The Arctic is an increasingly attractive location for a variety of industries - from seismic vessels and global freighters, to a growing commercial fishing fleet operating in the Barents Sea .
KSAT offers fast delivery of images and information from satellites, primarily from Synthetic Aperture Radar. Radar from satellites is the ideal tool for covering large areas and to detect objects and features on the sea surface through clouds, and even in darkness.
KSAT, using all available satellites on the market in a virtual constellation, can provide maximum frequency (revisit-times). Downlinking that data at our uniquely located ground stations in the Arctic, ensures that updated information to entities operating in the region is available shortly after acquisition.
Proactive monitoring of ice movements and oil spills in the Arctic Region has increased in demand and following are some recent examples of services KSAT has delivered and projects/expeditions we have supported.
KSAT supported Polar expedition with high resolution radar images in a critical phase
After more than 85 days expedition in the Arctic, the two polar explorers Børge Ousland and Mike Horn was not able to reach Svalbard as planned due to the constantly changing ice conditions. High resolution satellite images from KSAT was used to try to find a way around dangerous leads in the ice to bring them safely to the vessel Lance.
Image: Selfie of Børge Ousland and Mike Horn, from their expedition over North Pole.
KSAT supported The Norwegian Coast Guard´s historic voyage to the North Pole
The Norwegian Coast Guard vessel KV Svalbard became the first Norwegian ship to reach the North Pole in August 2019. KSAT supported the expedition with daily deliveries of radar satellite images, showing in detail the updated ice situation.
KV Svalbard could study the leads in the ice and find the fastest and safest route to the North Pole. Thanks to the fast deliveries of updated satellite scenes and the expertise in the crew, KV Svalbard held a higher speed of advance and reached the pole much faster than what was expected.
Image: Captain Geir-Magne Leinebø and CAATEX expedition leader Dr. Hanne Sagen at the North Pole. (Credit: Norwegian Coast Guard)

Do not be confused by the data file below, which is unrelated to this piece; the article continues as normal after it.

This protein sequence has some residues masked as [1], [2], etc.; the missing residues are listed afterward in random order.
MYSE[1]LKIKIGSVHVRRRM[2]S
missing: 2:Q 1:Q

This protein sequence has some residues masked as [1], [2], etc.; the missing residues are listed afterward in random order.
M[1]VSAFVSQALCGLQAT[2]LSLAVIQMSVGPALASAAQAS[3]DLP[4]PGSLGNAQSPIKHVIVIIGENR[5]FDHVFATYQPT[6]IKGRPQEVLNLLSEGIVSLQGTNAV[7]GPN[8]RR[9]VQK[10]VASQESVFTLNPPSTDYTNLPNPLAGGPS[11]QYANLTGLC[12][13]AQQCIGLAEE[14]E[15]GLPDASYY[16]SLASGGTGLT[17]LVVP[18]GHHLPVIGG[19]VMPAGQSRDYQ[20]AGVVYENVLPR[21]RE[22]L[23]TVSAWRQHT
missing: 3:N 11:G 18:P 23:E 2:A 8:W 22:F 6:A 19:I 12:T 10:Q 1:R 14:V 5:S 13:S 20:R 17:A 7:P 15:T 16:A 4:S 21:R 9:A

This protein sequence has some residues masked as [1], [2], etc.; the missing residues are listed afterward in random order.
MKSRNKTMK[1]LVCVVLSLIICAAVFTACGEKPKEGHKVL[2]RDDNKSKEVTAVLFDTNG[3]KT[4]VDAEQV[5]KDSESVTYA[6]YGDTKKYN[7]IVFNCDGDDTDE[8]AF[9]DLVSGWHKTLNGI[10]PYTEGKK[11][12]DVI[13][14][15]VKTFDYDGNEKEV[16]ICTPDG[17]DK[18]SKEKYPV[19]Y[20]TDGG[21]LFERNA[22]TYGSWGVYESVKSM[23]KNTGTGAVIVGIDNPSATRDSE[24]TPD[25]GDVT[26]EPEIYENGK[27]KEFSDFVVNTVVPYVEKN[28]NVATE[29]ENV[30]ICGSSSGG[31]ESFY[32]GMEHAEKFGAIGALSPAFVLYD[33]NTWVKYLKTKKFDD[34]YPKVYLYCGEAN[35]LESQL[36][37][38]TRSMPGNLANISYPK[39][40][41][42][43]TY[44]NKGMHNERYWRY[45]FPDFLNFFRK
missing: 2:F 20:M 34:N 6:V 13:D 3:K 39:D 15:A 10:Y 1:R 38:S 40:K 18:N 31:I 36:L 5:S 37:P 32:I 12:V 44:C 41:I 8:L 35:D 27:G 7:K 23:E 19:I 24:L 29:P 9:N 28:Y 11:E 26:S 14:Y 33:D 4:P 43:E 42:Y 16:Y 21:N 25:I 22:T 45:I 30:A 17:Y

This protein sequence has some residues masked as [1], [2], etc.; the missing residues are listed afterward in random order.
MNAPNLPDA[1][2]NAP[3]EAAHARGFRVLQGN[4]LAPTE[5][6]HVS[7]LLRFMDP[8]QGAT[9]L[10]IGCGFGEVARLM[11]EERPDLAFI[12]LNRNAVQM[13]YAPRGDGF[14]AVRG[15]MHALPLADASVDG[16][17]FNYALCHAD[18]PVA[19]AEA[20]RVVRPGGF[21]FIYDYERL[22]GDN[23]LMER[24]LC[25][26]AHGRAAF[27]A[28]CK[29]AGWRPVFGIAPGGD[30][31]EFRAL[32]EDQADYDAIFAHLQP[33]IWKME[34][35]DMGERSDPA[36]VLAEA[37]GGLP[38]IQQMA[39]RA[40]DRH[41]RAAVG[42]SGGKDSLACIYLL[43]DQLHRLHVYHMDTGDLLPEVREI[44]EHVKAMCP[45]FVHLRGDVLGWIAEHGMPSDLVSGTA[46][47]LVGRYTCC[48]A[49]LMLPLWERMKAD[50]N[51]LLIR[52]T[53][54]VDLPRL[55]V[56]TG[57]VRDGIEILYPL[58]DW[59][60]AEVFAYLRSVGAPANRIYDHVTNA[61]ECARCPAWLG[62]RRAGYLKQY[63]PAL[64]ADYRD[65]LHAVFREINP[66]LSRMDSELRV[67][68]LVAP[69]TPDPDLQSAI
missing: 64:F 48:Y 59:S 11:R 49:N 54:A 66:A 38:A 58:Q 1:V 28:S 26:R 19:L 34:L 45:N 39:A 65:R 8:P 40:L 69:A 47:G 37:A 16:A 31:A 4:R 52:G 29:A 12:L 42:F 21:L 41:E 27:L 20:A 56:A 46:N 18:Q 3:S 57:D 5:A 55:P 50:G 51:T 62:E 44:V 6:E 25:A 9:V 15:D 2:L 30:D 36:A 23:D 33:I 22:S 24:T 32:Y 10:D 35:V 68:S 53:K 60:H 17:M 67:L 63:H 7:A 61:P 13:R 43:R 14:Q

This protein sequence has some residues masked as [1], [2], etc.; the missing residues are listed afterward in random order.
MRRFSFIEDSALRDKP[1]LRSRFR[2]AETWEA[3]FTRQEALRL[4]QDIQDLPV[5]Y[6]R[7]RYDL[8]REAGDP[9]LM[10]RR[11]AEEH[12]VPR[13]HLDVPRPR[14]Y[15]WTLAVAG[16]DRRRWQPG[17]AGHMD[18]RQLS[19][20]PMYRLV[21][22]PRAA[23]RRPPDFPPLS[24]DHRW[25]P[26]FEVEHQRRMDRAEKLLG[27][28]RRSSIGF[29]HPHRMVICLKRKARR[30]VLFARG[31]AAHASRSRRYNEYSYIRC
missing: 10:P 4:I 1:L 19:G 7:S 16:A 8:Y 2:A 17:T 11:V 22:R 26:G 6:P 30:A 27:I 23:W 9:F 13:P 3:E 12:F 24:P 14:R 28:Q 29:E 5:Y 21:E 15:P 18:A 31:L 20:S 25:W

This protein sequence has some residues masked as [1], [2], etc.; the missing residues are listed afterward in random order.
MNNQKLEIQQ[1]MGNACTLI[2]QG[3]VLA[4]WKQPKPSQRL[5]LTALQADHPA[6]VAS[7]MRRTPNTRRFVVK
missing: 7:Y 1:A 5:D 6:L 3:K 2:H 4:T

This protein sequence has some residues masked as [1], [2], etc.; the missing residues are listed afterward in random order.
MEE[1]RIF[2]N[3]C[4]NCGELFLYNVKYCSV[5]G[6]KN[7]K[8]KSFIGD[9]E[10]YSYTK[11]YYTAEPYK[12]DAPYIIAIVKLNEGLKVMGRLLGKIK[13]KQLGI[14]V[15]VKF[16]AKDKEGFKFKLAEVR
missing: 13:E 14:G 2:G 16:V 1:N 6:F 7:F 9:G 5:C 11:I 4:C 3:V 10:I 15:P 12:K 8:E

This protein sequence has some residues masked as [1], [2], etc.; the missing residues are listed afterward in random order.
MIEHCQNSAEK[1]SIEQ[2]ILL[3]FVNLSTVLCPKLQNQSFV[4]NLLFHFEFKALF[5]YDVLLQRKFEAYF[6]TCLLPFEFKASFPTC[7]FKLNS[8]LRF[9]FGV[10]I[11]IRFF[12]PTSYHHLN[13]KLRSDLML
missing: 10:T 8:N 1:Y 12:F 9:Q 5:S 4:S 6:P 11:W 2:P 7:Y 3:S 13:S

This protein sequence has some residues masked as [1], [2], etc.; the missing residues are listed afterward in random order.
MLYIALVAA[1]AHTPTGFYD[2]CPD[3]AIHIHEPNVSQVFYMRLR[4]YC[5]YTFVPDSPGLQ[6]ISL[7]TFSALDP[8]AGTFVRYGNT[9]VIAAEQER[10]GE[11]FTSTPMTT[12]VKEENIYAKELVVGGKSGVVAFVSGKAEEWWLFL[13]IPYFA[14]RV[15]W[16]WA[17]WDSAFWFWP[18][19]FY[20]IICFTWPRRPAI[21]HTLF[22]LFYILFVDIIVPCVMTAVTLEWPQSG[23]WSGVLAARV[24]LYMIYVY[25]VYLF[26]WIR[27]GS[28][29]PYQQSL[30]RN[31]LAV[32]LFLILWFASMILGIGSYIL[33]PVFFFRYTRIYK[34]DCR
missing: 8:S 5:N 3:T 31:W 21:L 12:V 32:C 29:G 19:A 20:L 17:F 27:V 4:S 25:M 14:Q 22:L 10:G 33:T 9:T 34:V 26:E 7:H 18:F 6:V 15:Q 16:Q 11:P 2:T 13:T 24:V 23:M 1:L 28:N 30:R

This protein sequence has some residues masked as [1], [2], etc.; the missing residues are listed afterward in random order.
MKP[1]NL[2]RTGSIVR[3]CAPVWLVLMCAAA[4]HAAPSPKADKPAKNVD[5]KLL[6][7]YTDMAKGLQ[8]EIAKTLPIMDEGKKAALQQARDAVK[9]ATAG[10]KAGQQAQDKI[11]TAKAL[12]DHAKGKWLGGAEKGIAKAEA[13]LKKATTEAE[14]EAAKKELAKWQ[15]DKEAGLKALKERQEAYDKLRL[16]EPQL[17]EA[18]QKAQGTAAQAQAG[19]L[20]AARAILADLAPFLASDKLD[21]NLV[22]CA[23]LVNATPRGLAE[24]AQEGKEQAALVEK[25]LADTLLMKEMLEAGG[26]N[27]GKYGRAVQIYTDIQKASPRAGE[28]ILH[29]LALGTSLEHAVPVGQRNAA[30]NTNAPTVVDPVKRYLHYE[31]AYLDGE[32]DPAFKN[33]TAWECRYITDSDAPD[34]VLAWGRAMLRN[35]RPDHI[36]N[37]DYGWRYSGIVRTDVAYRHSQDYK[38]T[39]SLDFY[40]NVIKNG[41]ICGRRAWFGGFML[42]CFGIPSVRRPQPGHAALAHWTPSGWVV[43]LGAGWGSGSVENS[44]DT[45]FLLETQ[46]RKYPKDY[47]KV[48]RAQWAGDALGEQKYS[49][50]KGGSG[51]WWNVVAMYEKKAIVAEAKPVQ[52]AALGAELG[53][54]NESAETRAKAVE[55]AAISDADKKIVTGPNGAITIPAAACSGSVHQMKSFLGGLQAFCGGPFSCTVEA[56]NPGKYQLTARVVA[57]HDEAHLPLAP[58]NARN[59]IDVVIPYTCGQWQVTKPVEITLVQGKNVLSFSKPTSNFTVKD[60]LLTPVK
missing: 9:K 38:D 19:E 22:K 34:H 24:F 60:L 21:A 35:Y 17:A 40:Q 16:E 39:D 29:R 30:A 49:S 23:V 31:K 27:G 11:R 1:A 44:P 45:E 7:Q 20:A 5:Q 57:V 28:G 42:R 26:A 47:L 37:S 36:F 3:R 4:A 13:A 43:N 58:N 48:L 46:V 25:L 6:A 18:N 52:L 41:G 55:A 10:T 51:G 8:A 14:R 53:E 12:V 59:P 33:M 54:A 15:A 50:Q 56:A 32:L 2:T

Satellite images from KSAT replacing helicopter surveillance over Greenland
The Danish Meteorological Institute (DMI) ice service are basing their in-shore ice charting around Cape Farewell in the southern part of Greenland on radar images from KSAT. The satellite images can be delivered independent of cloud, fog or darkness. The transition to satellite imagery as observation method is part of the modernization of in-shore ice charting in the Southern part of Greenland.
DMI says this results in a better ice-service for Greenland, making observation less vulnerable to darkness and fog, and more cost effective.
KSAT provided emergency support during vessel stranding in extreme conditons
How to do damage assessment in one the most harsh and vulnerable environments in the world? When the fishing vessel Northguider stranded in Hilopenstredet, North of Svalbard, KSAT supported The Norwegian Coastal Administration with emergency satellite images and expert analysis. Using the high-resolution optical images, it was possible to do damage assessment of the vessel, and closely monitor the vessel for movement and potential oil leaks.
KSAT will have a key role in satellite-based broadband in the Arctic
KSAT will provide ground station services to the new Highly Elliptical Satellites (HEO) mission, designed to provide satellite-based broadband in the Arctic. KSAT will as part of the agreement establish a Satellite Operation Centre for satellite operation and control. The latter together with Space Norway.
KSAT will build 4 new antennas and extend to a new location to provide ground station services to the HEO mission. The Satellite Operation Centre will be established at KSAT headquarters in Tromsø.
KSAT supported the vessel Tor Viking through the Northern Sea route
On their successful transit from Pacific to Norwegian port, Tor Viking chose the Northern Sea Route saving 12 days compared to sailing through Panama. Finding leads within the difficult ice situation, avoiding areas of heavy ice was important to save time and ensure a safe journey. Radar images from several satellite missions was ordered to ensure continuous coverage along the route and delivered by KSAT in Near-real time (NRT).
Image: Tor Viking in the North-East passage. (Photo: Björn Johansson)
(Title image: The Arctic at night. Satellite image of the Earth at night, set against a background of stars, centred on the Arctic. NASA/NOAA/SPL, Alamy stock photo)